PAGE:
OAKLEY — The City Council backed a resolution Tuesday to join Marin Clean Energy and will bring the final application for approval on May 23.
Three council members voted to go with Marin Clean Energy, the first community choice energy program, as opposed to East Bay Community Energy, which is still being formed.
Councilmember Claire Alaura voiced her opposition to the choice, saying that she did not see the need to rush a decision.
“East Bay Community Energy isn’t up and running yet and this is a binding agreement,” Alaura said. “I don’t feel we are giving the city and the citizens the opportunity to know what EBCE could do for us. It’s true, we could wait a little longer, but some things are worth waiting for.”
Both entities are what is known as a Community Choice Energy program, which is a collaboration of local governments pooling energy demand for lower rates and greener energy.
Under community choice energy programs, if a household uses 500 megawatts of power, a provider such as MCE will then feed 500 megawatts of power in a customer’s chosen renewable mix.
MCE provides customers the option of having 50- to 100-percent of their electricity come from renewable sources. PG&E still delivers the power, maintains the power lines and handles customer billing.
To date, MCE has over 250,000 customers, with approximately 90,000 coming from Contra Costa County, including the cities of Walnut Creek, Lafayette and Richmond.
11 Alameda County cities, including Berkeley, Oakland and Fremont, joined together to form East Bay Community Energy.
“When we’re talking about size, sometimes having a big organization can be a liability,” said Dawn Weisz, chief executive officer of Marin Clean Energy. “… The projects we’ve been able to build are bigger. We’ve built more local projects than every CCA in California combined.”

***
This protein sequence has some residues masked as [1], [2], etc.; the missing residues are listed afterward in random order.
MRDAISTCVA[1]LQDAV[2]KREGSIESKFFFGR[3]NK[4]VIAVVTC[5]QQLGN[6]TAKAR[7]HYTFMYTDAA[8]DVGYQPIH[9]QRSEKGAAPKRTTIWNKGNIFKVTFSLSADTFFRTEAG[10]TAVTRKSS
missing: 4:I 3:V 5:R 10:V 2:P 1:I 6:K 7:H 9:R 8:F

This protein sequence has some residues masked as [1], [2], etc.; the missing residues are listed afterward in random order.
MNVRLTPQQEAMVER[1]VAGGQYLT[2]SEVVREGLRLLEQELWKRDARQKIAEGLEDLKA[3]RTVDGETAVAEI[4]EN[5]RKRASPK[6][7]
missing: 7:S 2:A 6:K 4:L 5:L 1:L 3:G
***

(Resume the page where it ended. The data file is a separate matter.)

The Contra Costa Board of Supervisors also voted May 2 to direct staff to seek membership in MCE.
Councilmember Randy Pope criticized MCE for a letter addressed to county board of supervisors that agreed to a seven-trade project labor agreement with the Contra Costa Building and Construction Trades Council.
“You’re agreeing to pay inflated wages. You’re agreeing to make it a jobs program rather than an energy supplier,” Pope said. “I would prefer MCE get the best clean energy for the most affordable prices for its ratepayers.”
Rates for MCE’s 50-percent renewable energy come out to $97.76 a month for an average home that uses approximately 445 kilowatt-hours. This breaks down to $54.25 for electric delivery and an added $13.25 in fees from PG&E. MCE’s 100-percent renewable plan amounts to $102.21 a month. A 30-percent renewable energy plan from PG&E would cost $98.03 a month for the same customer.
All energy customers in Oakley will be automatically enrolled in the MCE program. If customers want to stay with PG&E’s electricity generation, they must opt-out through MCE’s website at www.mcecleanenergy.org/opt-out/
The resolution will come back for final approval at the City Council’s meeting on May 23.
Oakley Moves to Join Marin Clean Energy, by Aaron Davis, The Mercury News, May 10, 2017.